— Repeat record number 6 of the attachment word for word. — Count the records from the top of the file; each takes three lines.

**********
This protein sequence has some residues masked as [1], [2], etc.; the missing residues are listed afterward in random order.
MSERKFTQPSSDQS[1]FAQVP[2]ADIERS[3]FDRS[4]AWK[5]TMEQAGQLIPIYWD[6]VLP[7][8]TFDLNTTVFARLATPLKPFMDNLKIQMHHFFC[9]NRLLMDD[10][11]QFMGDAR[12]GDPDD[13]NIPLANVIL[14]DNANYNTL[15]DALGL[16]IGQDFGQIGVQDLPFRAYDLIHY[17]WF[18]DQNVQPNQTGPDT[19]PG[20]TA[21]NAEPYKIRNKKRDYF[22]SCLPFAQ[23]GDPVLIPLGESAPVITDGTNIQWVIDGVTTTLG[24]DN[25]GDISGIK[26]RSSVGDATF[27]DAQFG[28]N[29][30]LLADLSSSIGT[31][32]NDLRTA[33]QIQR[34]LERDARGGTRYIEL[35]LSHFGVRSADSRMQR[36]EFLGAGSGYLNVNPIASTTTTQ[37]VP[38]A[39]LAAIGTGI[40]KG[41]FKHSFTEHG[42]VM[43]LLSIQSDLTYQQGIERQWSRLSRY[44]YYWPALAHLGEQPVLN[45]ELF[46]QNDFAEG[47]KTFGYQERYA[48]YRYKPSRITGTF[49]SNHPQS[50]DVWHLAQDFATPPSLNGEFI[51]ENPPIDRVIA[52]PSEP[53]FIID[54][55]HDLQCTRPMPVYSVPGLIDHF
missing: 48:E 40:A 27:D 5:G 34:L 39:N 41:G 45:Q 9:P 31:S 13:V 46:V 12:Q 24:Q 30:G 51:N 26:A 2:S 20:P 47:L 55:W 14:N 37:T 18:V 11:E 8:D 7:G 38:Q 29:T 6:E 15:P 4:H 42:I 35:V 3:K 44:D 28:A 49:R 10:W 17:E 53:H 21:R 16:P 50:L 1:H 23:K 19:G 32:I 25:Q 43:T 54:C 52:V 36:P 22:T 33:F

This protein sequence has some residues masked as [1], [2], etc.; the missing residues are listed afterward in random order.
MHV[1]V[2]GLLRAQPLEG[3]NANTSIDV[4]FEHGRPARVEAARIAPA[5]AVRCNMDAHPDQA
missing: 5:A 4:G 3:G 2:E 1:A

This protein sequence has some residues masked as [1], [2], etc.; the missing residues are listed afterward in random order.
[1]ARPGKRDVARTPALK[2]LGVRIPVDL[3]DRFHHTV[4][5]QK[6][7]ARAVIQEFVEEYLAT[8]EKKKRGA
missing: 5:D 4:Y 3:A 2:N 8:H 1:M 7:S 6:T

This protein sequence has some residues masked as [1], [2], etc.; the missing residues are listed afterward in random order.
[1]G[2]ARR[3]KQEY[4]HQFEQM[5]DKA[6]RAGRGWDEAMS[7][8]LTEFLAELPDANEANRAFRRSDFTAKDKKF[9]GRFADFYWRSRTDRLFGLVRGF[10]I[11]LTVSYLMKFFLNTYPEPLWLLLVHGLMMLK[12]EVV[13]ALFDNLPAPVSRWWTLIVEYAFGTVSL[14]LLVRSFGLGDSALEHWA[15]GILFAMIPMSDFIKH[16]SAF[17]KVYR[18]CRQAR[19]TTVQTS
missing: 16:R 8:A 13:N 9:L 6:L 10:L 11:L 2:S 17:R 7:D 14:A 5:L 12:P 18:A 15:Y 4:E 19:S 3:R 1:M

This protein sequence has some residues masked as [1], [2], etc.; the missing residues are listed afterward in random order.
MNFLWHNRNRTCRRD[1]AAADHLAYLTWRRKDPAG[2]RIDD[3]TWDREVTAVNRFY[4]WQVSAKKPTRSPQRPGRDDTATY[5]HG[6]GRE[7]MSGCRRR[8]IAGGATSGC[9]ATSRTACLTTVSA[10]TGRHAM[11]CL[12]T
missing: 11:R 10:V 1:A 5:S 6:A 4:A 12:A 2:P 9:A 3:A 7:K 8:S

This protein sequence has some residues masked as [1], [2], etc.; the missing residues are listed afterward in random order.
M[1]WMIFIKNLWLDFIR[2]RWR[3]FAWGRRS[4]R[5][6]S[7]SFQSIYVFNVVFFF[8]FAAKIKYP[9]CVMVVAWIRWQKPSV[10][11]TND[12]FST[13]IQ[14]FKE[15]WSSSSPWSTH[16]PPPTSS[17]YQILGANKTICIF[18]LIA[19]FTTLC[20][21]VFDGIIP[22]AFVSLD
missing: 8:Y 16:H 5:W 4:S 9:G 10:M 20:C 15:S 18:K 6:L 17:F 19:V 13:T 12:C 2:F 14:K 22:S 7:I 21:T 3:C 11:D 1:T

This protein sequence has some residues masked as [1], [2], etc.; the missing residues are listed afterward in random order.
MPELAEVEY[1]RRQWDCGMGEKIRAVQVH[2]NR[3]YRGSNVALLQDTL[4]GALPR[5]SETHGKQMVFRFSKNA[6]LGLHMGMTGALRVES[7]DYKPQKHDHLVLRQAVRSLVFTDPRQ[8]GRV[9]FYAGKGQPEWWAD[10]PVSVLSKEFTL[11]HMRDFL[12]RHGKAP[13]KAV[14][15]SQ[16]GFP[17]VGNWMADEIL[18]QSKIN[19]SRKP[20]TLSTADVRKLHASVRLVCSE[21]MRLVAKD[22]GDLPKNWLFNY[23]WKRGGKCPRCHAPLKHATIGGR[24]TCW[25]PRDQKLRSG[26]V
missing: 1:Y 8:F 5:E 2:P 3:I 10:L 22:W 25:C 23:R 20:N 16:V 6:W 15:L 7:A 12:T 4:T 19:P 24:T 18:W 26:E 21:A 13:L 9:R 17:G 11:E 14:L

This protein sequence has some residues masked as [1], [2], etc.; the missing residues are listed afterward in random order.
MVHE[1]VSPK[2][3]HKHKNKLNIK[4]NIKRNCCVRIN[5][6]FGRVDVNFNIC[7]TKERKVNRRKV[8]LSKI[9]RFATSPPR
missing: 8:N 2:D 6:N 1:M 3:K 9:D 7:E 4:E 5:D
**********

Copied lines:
This protein sequence has some residues masked as [1], [2], etc.; the missing residues are listed afterward in random order.
M[1]WMIFIKNLWLDFIR[2]RWR[3]FAWGRRS[4]R[5][6]S[7]SFQSIYVFNVVFFF[8]FAAKIKYP[9]CVMVVAWIRWQKPSV[10][11]TND[12]FST[13]IQ[14]FKE[15]WSSSSPWSTH[16]PPPTSS[17]YQILGANKTICIF[18]LIA[19]FTTLC[20][21]VFDGIIP[22]AFVSLD
missing: 8:Y 16:H 5:W 4:S 9:G 10:M 20:C 15:S 18:K 6:L 17:F 19:V 13:T 12:C 2:F 14:K 22:S 7:I 21:T 3:C 11:D 1:T